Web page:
NEA awards $91 million to over 1,200 arts organizations

An ex-voto in the collection of the New Mexico State University Art Museum (Image courtesy of NMSU)

At the New Mexico State University (NMSU) Museum of Art in Las Cruces, curator Emmanuel Ortega wants to do more than display the museum’s massive exhibits Collection of mexican ex-votes (traditionally Catholic devotional paintings) – with around 4,000 the largest in the country. Ortega also wants to de-canon the narrative surrounding Mexican art. Rather than letting visitors understand the works simply as “folk art,” Ortega hopes museumgoers will think about the larger themes these paintings are about.

The museum is one of 1,240 organizations that received a total of $91 million in grants from the National Endowment for the Arts (NEA) as part of the agency last week second round of funding in 2022. Recipients range from municipal arts centers to cities that commission public artworks.

In the upcoming NMSU Art Museum exhibition Contemporary ex-votos: devotion beyond the mediuma selection of historical ex-votos, also called retablos, will be shown alongside works by 12 contemporary artists. Retablos were most popular in Mexico in the mid-19th to 20th centuries. After recovering from a calamity, someone would order a gratitude painting from a local artisan to show their devotion to the saint they were praying to and display it in a reliquary or home chapel.

Yvette Mayorga, “Really Safe in America” ​​(2017), installation and video at the Chicago Cultural Center (Image courtesy of NMSU)

Ortega commissioned four artists – Justin Favela, Guadalupe Maravilla, Yvette Mayorga, and Xochi Solis – to create new works that focus on themes explored in the original ex-votos, including class, race, gender, and methods of resistance .

“I wanted the artists to educate the audience and tell them to look at ex-votos differently,” Ortega told Hyperallergic. “Each artist thinks differently about ideas of devotion, resistance and medium.” Mayorga, for example, will create a “Sanctuary” full of retablos. The work will reflect on a serious illness she suffered from as a child and will incorporate finds from a pilgrimage to the church of El Santuario de Chimayó in northern New Mexico.

Because of the NMSU Art Museum’s tiny budget, grants such as those from the NEA—which raised $40,000 for the institution—were used make exhibitions Contemporary ex-votos possible.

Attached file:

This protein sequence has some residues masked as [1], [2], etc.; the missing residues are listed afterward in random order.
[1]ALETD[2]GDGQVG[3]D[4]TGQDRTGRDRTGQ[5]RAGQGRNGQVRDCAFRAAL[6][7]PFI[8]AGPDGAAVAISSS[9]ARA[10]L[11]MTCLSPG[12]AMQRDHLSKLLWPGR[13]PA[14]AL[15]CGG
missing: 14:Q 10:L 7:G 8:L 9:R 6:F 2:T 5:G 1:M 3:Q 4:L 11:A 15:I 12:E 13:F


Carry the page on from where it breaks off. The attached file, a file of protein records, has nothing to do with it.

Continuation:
The glowing interior of a work-in-progress sculpture in Infinite Essence (Image courtesy of the Pittsburgh Glass Center)

In Pennsylvania, the Pittsburgh Glass Center received a $20,000 grant from the NEA for its idea oven Artist Residency Program, a novel Initiative in which glass artists introduce other types of creators to the medium. In a recent collaboration, Nigerian cosmologist Mikael Owunna and multimedia artist Marques Redd will create life-size glass busts of black figures. Each of the sculptures, titled together infinite essence, appears to contain glowing stars, an effect made possible when the exhibit’s ultraviolet light hits the glass forms. The exhibit “seeks to refute media images that reduce the black body to death,” a Pittsburgh Glass Center spokesman told Hyperallergic in an email.

Installation view of Nitza Tufiño’s “La Llegada de Nuestro Pueblo” (2011), oil on canvas, 72 x 108 inches (Image courtesy of Taller Puertorriqueño)

Across the state in Philadelphia, the Greater Puertorriqueño, which aims to preserve Puerto Rican and Latino culture in the city, also received NEA funding. Next year, the organization will present an exhibition of works by Mexican-born artist Nitza Tufiño, just one of the projects made possible by a $20,000 grant from the agency. Tufiño, now based in New York, has been making art that explores Afro-Caribbean and Latino identity for decades, including public works across the city.

On the other side of the country, the Edith Kanakaole Foundation in Hilo, Hawaii received $25,000 in NEA funding Beginning of a collaboration between experienced hula musicians and dancers and other members of the hula tradition.

Dancers practicing the hula tradition (Image courtesy of Edith Kanakaole Foundation and Halau o Kekuhi)

A complete list of projects funded by the National Endowment for the Arts can be found on the agency’s website.

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